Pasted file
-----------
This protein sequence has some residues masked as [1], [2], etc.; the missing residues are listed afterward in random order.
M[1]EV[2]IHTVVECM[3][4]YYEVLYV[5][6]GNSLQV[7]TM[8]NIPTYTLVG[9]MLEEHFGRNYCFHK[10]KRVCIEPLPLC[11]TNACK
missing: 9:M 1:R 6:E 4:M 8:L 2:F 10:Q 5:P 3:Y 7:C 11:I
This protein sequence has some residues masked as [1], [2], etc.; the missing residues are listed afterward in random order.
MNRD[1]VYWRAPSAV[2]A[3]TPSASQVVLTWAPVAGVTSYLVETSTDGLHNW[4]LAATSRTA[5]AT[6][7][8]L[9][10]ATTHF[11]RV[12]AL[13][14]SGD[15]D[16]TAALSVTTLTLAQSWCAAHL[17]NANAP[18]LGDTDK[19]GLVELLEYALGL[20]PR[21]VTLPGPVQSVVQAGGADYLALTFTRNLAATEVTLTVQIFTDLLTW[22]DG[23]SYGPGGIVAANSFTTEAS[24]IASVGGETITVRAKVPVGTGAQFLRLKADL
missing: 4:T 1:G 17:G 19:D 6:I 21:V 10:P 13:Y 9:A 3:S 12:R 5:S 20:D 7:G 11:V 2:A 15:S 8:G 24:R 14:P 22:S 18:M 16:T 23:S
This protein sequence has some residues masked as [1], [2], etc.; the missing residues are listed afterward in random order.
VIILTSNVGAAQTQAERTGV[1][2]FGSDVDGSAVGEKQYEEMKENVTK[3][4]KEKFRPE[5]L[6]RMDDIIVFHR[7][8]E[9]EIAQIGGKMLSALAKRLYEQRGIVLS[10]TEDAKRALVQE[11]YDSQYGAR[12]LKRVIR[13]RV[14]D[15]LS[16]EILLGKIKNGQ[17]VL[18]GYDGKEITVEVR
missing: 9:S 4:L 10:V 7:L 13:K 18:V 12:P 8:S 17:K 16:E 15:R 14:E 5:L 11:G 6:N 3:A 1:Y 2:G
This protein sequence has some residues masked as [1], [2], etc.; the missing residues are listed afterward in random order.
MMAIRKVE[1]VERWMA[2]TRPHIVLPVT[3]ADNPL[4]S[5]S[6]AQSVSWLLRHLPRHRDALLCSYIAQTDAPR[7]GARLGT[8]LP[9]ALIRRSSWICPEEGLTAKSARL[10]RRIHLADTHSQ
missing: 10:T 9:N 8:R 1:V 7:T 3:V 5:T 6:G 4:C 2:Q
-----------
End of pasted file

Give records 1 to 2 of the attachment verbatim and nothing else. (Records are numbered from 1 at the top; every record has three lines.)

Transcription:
This protein sequence has some residues masked as [1], [2], etc.; the missing residues are listed afterward in random order.
M[1]EV[2]IHTVVECM[3][4]YYEVLYV[5][6]GNSLQV[7]TM[8]NIPTYTLVG[9]MLEEHFGRNYCFHK[10]KRVCIEPLPLC[11]TNACK
missing: 9:M 1:R 6:E 4:M 8:L 2:F 10:Q 5:P 3:Y 7:C 11:I
This protein sequence has some residues masked as [1], [2], etc.; the missing residues are listed afterward in random order.
MNRD[1]VYWRAPSAV[2]A[3]TPSASQVVLTWAPVAGVTSYLVETSTDGLHNW[4]LAATSRTA[5]AT[6][7][8]L[9][10]ATTHF[11]RV[12]AL[13][14]SGD[15]D[16]TAALSVTTLTLAQSWCAAHL[17]NANAP[18]LGDTDK[19]GLVELLEYALGL[20]PR[21]VTLPGPVQSVVQAGGADYLALTFTRNLAATEVTLTVQIFTDLLTW[22]DG[23]SYGPGGIVAANSFTTEAS[24]IASVGGETITVRAKVPVGTGAQFLRLKADL
missing: 4:T 1:G 17:G 19:D 6:I 21:V 10:P 13:Y 9:A 3:S 12:R 5:S 20:D 7:G 11:V 2:A 15:S 8:G 24:R 14:P 22:S 18:M 16:T 23:S